The November 14th guild meeting will be 11:00 at Sky Peak Ranch: Sky Peaks in Northwest Reno. A map is available here. You can you can access it from 4th street a little west of Truckee River Nursery or from a road you can enter on McCarran going south turning to the right like you wanted to reach Home Depot. At that stop sign, turn right, keep going for awhile through a light and go another few blocks and Sky Peaks is on the left. The community room is on the back or NW side. This meeting is brown bag. Come early and visit.
The December 12th guild meeting will be at the Bartley Ranch Schoolhouse. Driving Directions: Bartley Ranch:. Drive .8 mile west from the intersection of McCarran Blvd and Hwy 395. Turn left (south) on Lakeside Drive and continue .4 mile. Bartley Ranch is at the north base of Windy Hill. Turn left on Bartley Ranch Road and continue several hundred feet to the main parking lot. Cross the covered bridge and turn right into the parking lot for the School House.
This our Christmas meeting and will be potluck. Bring something for the White Elephant Sale, all proceeds to benefit the guild. Also, expect to shop from the variety of fibers that members bring for sale.
Sock Summit 2009, Portland Oregon - Toni Pearce
While I didn't get a chance to actually attend Sock Summit to the extent that I was able to take classes (kinda expensive!), I was able to plan a visit to my sister around it, and was totally overwhelmed by the experience. This was the first ever Summit, their motto "Taking sock knitting almost too far" was an apt one too.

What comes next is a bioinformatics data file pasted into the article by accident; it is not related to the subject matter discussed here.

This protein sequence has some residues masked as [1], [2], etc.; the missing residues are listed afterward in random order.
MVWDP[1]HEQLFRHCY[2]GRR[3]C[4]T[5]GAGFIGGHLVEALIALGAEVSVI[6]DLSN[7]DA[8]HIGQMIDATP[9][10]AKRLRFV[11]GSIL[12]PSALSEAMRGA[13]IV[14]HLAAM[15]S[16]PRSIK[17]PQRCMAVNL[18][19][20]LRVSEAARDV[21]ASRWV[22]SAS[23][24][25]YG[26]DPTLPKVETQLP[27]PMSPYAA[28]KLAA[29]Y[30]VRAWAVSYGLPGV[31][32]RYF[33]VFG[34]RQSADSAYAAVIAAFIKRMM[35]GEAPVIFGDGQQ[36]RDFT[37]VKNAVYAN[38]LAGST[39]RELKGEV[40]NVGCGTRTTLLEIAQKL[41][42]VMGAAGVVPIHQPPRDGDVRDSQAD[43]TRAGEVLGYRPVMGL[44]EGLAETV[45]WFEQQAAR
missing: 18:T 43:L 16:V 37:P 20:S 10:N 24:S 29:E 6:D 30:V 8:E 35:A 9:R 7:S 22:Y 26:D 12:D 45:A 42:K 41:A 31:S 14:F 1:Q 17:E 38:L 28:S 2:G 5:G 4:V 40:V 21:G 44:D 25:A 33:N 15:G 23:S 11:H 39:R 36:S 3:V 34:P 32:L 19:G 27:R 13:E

The first day, Thursday was entirely dedicated to classes, but Friday, Saturday, and Sunday were open to non class attendees. We went early on Friday (the Max train in Portland dropped us off right at the front door of the convention center!) to check out the vendor booths, and my good friend, David, found a spot in an all day beginners sock knitting class. Friday was the day for setting the new Guinness World Record for the most people knitting on 2 needles at the same time - which was accomplished, beating the old record by several hundred knitters! And the vendors! Did I mention vendors? There were row upon row of booths dedicated to nothing but yarn, fiber, and knitting. It was overwhelming!
Some vendors were familiar names, Carolina Homespun, Woodland Woolworks, South West Trading Co., but many were talented new fiber artists with yarn, fiber, bags, and needles the likes of which I have never seen. There was also a sock museum, and free seminars held during each day. We also had a chance to attend a huge book signing. Luminaries such as Barbara Walker, Cookie A, Stephanie Pearl McPhee, Cat Bordhi, they were all there to sign copies of their books! It was so awesome to see so many knitting legends in one place. I did get a couple of my books signed, but wished I could have brought more from home if I had the room in the car.
I don't believe I have ever seen so many yarn-aholics in one building. It seemed to me that attendance was really great. Perhaps a sign the economy is starting to change a bit? During the evening, they had a sock hop, and the wonderful people from Ravelry hosted a couple of meet ups in the downtown area while the Summit was going on. No one knows if there will be another Summit, as apparently it was more of an undertaking to put together than the founders had initially thought, but knowing what I do now, if it were to happen again in Portland, I would be there without a doubt!